Earth-like is a very relative term; mass, size, distance from star, atmosphere, temperature, orbiting period are all factors that make our Earth uniquely suitable to life as we know it. Of the 973 confirmed exoplanets identified by Kepler survey, 177 are in the habitable zone around their parent star. Comet ISON – brightening slower than expected. Visible in binoculars in the pre-dawn sky near Regulus in constellation LEO. Find it here. Leonid Meteor Shower – Saturday night/Sunday morning and again Sunday night but weak with bright moonlight to hamper viewing. Mark your calendar for the next US Total Solar Eclipses – August 21, 2017 and April 8, 2024
November 11, 2013
[Dave Heller] Interest in astronomy surged last week with the news that Kepler survey analysis revealed the potential for the existence of billions of Earth-like planets. Let’s take a closer look at that count with Derrick Pitts, chief astronomer at the Franklin Institute. Derrick, I’m concerned that you’re going to try to curb our enthusiasm.
[Derrick Pitts] (Laughs) No, I’m actually going to refocus the enthusiasm rather than curb the enthusiasm. And the reason why is the science behind the story last week of 25 billion Earth-like planets, or 22% of the planets that are possibly found in our galaxy could be Earth-like, you know that’s all great stuff. But we really have to shape that in just the right way so that people understand what’s really going on with this.
I guess for starters we have to come to a common consensus on what “Earth-like” planet means.
Well, that’s really very important. Because if you’re talking about Earth-like relative to all of the other kinds of planet objects that have been found, well we really do have to narrow the focus tremendously because “Earth-like” could mean a lot of things. Are we talking about the size of an object? Are we talking about the mass of an object, distance from its star, its temperature, its atmosphere, its orbital period — which of those things are we talking about that describes “Earth-like”? So the way we have to shape that to begin with is we have to describe “Earth-like” as really being an object that’s about the size or the mass of this planet, our planet. And it has to be an object that is rocky, that has an atmosphere — at least an atmosphere — and it has to be at the correct distance from its parent star with an orbital period that makes sense so that the temperature of that object is close to Earth temperature. We’re talking about somewhere, you know, an average temperature of say 65 degrees Fahrenheit, or 70 degrees Fahrenheit.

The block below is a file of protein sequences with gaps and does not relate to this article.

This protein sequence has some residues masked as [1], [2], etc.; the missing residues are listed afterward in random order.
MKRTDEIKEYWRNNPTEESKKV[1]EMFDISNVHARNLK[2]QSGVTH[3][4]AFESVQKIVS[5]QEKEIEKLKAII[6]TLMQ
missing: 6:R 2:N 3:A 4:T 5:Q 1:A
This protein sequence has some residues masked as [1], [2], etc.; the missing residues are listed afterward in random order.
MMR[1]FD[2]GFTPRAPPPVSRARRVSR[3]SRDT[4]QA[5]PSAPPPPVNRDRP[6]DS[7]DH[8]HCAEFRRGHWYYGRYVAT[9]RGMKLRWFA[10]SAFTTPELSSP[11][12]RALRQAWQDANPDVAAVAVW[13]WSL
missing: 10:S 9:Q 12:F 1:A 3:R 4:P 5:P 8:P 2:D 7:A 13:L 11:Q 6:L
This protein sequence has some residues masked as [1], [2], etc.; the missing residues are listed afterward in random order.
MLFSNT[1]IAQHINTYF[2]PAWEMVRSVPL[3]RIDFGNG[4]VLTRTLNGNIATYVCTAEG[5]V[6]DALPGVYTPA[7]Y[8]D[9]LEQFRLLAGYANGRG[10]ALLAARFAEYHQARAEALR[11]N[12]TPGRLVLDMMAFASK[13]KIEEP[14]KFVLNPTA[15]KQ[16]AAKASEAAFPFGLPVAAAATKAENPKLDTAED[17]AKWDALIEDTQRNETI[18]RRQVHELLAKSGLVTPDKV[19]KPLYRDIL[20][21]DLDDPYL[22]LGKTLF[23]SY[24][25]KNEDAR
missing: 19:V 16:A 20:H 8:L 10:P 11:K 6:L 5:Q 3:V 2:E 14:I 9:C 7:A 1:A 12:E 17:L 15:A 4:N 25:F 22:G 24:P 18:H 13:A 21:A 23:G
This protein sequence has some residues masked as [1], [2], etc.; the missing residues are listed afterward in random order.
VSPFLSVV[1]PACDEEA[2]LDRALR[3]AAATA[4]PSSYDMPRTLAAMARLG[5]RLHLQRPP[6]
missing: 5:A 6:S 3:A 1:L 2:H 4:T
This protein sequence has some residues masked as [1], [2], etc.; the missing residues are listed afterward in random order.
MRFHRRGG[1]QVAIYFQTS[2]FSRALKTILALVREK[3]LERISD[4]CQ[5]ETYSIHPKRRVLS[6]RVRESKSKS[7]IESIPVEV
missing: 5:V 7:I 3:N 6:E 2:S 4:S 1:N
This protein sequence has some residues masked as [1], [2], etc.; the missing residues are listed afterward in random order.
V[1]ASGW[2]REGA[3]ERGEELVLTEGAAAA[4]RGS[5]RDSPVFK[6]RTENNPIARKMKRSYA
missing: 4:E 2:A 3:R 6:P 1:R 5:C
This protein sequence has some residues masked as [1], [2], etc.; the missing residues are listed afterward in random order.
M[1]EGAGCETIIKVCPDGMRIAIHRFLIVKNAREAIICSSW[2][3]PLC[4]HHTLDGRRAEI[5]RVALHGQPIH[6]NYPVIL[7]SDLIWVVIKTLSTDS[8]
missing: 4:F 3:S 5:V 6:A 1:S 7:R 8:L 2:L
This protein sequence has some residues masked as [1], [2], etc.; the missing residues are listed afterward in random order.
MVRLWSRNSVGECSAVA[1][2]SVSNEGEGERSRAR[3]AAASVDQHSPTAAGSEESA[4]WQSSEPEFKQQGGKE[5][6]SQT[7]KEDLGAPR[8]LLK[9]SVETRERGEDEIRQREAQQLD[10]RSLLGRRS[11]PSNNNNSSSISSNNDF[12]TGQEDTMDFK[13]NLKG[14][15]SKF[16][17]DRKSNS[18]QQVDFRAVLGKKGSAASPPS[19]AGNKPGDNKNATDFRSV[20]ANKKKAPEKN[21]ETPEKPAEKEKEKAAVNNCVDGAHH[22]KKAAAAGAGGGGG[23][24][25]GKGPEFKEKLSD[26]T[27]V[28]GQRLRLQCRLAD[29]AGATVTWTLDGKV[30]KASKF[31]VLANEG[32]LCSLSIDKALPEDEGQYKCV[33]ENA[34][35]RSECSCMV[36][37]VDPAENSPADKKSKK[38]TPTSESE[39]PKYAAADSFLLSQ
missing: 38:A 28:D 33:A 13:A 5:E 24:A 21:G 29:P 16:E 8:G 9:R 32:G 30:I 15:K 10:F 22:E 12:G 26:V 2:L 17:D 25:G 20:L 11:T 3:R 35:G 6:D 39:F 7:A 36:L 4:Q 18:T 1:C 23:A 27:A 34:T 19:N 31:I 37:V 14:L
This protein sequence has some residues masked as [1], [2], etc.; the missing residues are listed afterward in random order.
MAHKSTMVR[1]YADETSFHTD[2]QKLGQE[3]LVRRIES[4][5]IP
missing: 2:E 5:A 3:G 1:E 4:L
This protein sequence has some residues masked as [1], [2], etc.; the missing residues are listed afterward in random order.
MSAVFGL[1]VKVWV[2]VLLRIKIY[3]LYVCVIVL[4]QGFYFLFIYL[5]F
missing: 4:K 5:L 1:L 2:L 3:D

NASA’s Kepler space telescope, now crippled and its four-year mission at an end, nevertheless provided enough data to complete its mission objective: to determine how many of the 200 billion stars in our galaxy have potentially habitable planets. Based on a statistical analysis of all the Kepler observations, UC Berkeley and University of Hawaii, Manoa, astronomers now estimate that one in five stars like the sun have planets about the size of Earth and a surface temperature conducive to life. Credit: Petigura/UC Berkeley, Howard/IfA, Marcy/UC Berkeley, Illumina Studios.
So each and all of those variables must be accounted for?
They have to be, because there are objects that are two or three times the size of our Earth that are being described as “Super-Earths” … well, that’s just three times the size of Earth. Do they really require being called “Super”? Super in the sense that they’re bigger, but every other aspect of them is not like Earth. So we can find objects that are the size of our planet, but they’re three million miles away from their sun. So their surface temperature is 3000 degrees. That completely precludes the possibility of an Earth-like atmosphere. So that’s not Earth-like.
Now what this study has done is, it’s looked at the survey data from Kepler and it has extrapolated that out in a very sensible way. And it has also very carefully tried to account for all sorts of other variations about the physical relationship between those possible stars and their possible planets that might screw up the number in some way. So it’s been very careful to clearly define the parameters of the study. That study then suggests that the number of stars that have planets could result in the possibility — again, suggest that the number of Earth-like planets be somewhere around 22% of those, or something like 25 – 40 billion planets.